Nobody Passes, 2018, neon, H450 x W900mm.
Whilst the use of neon lighting has declined since the 1960’s, it is still a prevalent form of advertising in most British seaside towns. Nearly every restaurant and bar along the seafront has a neon light claiming to be the best in town. Amusement arcades display neons advertising huge jackpots and great prizes and piers frequently have neons to announce their latest rides and attractions. Despite the over inflated nature of these doubtable and often deceptive claims, these signs serve their purpose as adverts to visiting tourists.
This work serves a related purpose, acting as an attractive advert that encourages the public to enter the gallery. However, the claim that ‘nobody passes’ may appear potentially misleading when installed at the entrance to the exhibition. Fox’s intention is for visitors to question their ability to pass uninterrupted into the exhibition, and their right to do so when such a bold claim is made against them. As with similar neons found at the seaside, visitors to the exhibition are left to doubt the claim, drawing attention to the fact that nobody really passes as anything.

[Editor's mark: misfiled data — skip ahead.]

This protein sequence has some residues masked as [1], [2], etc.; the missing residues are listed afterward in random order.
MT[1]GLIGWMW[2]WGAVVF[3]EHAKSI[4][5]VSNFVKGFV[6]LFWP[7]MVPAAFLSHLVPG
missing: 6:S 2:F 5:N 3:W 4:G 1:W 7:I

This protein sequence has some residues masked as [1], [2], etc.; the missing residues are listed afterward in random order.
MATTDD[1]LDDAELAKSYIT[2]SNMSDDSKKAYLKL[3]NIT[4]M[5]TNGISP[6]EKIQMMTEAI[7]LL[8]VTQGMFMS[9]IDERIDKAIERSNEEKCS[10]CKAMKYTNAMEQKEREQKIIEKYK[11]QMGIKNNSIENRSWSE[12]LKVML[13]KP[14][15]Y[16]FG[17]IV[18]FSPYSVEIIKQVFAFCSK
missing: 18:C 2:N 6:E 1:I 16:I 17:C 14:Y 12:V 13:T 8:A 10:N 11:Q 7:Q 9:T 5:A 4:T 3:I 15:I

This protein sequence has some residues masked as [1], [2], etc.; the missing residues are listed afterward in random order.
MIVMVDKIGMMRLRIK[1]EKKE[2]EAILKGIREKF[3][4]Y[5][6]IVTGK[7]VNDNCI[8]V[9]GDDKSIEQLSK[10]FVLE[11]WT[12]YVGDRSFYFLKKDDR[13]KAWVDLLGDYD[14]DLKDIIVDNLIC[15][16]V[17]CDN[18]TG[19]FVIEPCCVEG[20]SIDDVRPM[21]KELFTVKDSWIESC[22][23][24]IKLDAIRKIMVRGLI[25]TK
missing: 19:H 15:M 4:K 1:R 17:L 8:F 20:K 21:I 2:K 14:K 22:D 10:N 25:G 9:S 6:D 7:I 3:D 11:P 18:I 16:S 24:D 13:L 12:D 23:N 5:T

In this way, this work aims to prompt a dialogue around the problematic concept of ‘passing’, which suggests transgender people are ‘passing as’ their gender identity rather than it being who they are. There is also a certain level of privilege associated with this, as many transgender people experience a shift in public perceptions during their transition.